Last night at 7 p.m. in CEMEX Auditorium, two fellow Stanford students and I hosted a discussion with renowned author Thomas Friedman.
While any discussion with Friedman marks a special occasion, last night was particularly meaningful as it commemorated the life and legacy of Stanford alumnus Daniel Pearl, a Wall Street Journal foreign correspondent who lost his life at the hands of Pakistani Al-Qaeda in 2002.
Before discussing Pearl’s death, I hope to think critically about Pearl’s life and legacy at Stanford and abroad. Pearl was not just an exceptional journalist but a student of the world committed to exploring new ways of understanding intractable conflicts.
At Stanford, Pearl co-founded the Stanford Commentary, a newspaper devoted to exploring multiple sides of contentious issues. Although short-lived, Pearl’s publication filled a void at Stanford: the absence of reputable venues through which students could engage in balanced political discourse.
Pearl took his vision and extended it beyond Stanford. A committed journalist, he interned with the Palo Alto Weekly and the Indianapolis Star prior to joining the Wall Street Journal in 1990, where he developed his penchant for understanding cultures and conflict. As a WSJ Bureau Chief in Bombay, his articles revealed mistakes in the War on Terror, as well as the tactics of Al-Qaeda, which financed terrorism with the smuggling of gems from East Africa.
His contemporaries viewed Pearl as a “sensitive observer of Islam,” a journalist able and willing to peer behind the veil of sensationalist coverage to discover the cultural intricacies of the Muslim world. It is tragically ironic that Pearl lost his life at the hands of a Muslim extremist organization, which purports to support a religion that Pearl toiled to better understand.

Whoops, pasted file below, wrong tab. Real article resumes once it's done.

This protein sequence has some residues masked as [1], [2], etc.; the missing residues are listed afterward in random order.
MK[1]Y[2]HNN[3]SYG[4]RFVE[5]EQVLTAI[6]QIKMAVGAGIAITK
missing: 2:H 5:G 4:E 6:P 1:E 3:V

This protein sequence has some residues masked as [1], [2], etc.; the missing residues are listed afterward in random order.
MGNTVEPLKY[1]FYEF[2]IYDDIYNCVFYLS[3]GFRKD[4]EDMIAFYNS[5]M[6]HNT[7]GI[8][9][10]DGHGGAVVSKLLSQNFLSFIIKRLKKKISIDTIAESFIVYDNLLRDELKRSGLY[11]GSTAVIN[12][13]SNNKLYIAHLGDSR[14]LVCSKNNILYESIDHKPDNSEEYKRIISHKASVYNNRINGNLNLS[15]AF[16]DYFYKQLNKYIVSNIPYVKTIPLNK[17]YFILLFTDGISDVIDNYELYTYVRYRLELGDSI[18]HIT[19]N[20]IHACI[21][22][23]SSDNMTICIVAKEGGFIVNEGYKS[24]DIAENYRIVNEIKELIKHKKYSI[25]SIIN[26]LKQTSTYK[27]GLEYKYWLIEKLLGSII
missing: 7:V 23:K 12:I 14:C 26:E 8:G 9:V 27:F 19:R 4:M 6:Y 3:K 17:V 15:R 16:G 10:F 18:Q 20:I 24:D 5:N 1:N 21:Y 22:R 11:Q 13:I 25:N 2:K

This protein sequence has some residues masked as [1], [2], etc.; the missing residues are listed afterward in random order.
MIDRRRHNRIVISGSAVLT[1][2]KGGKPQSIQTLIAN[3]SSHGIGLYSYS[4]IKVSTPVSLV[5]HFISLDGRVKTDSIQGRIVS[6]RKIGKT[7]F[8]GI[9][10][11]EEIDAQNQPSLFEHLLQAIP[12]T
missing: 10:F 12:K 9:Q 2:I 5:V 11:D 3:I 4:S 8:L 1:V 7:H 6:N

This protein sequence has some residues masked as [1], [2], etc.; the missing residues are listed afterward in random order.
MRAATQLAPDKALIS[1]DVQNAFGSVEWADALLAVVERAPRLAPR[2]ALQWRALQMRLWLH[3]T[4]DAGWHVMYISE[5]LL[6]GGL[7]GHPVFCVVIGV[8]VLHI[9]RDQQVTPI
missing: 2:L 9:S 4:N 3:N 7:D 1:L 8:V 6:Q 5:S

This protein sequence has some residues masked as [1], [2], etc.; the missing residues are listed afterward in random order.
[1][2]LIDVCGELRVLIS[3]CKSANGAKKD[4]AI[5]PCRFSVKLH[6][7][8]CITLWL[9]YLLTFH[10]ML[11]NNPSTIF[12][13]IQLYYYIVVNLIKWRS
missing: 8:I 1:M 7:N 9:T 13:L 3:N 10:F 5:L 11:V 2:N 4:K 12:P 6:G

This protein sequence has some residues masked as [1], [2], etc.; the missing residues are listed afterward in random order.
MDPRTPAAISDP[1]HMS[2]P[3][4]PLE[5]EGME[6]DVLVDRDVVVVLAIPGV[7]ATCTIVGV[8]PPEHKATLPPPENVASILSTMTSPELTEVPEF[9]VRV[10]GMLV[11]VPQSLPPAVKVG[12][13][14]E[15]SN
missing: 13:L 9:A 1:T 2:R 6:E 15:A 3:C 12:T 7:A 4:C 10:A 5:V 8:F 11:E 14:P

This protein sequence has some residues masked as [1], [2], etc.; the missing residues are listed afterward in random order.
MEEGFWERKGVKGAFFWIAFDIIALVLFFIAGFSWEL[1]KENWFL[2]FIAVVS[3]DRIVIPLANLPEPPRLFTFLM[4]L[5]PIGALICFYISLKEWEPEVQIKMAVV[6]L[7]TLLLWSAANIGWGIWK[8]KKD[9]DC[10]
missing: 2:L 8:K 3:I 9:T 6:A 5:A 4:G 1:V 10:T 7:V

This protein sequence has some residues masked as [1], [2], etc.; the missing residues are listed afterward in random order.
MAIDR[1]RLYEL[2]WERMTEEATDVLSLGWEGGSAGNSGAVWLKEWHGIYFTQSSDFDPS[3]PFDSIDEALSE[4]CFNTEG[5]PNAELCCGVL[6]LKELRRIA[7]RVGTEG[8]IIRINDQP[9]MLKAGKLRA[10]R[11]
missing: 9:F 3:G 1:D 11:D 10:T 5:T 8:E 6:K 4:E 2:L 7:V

Last night, my peers and I asked Friedman about Pearl’s legacy in relating foreign cultures to Western readership. We discussed the role of journalists in the fight against ISIS and the ethics of sending James Foleys and Steve Sotloffs—journalists who bravely gave their lives for the pursuit of truth—to cover high-risk areas. Are the benefits of their coverage really worth the risks?
But I am most excited that I was able to ask Friedman about what we, the Stanford community, can do to honor Pearl’s devotion to understanding the nuances of contemporary issues.
It seems that today, as the conflagration of divestment lights up this campus in hostile political battle, Pearl’s vision of nuanced debate was prescient beyond his knowledge. The open spaces for reasonable, cooperative dialogue seem slim for Stanford students.
Even as newcomers to the Stanford media scene—from the Political Journal to Fountainhopper and YikYak—give students an unprecedented voice in shaping campus news, the dearth of nuance in our politics seems striking. How might Pearl have addressed this imbalance?
A parallel phenomenon, the repression of free speech in favor of comfort, seems also to have taken hold of campuses across the country. Students are less willing to listen to the opinions that irk us, and when we do, we respond by drowning them out in self-righteous indignation. What might Pearl have written, I wonder, in the wake of such momentous changes and ingrained polarization? What can we do to honor his legacy?
For all his knowledge and experience, even Thomas Friedman cannot fully answer these questions for us. But events like last night’s Daniel Pearl Memorial Lecture, which ground our contemporary understanding of the world in the insights of heroes past, are one step closer in that direction.
I hope you were able to join the discussion to help honor the legacy that Daniel Pearl leaves this campus. For now that the curtains have closed and the discussion has ended, our work has begun anew.
Contact AZ Gordon at zelinger ‘at’ stanford.edu.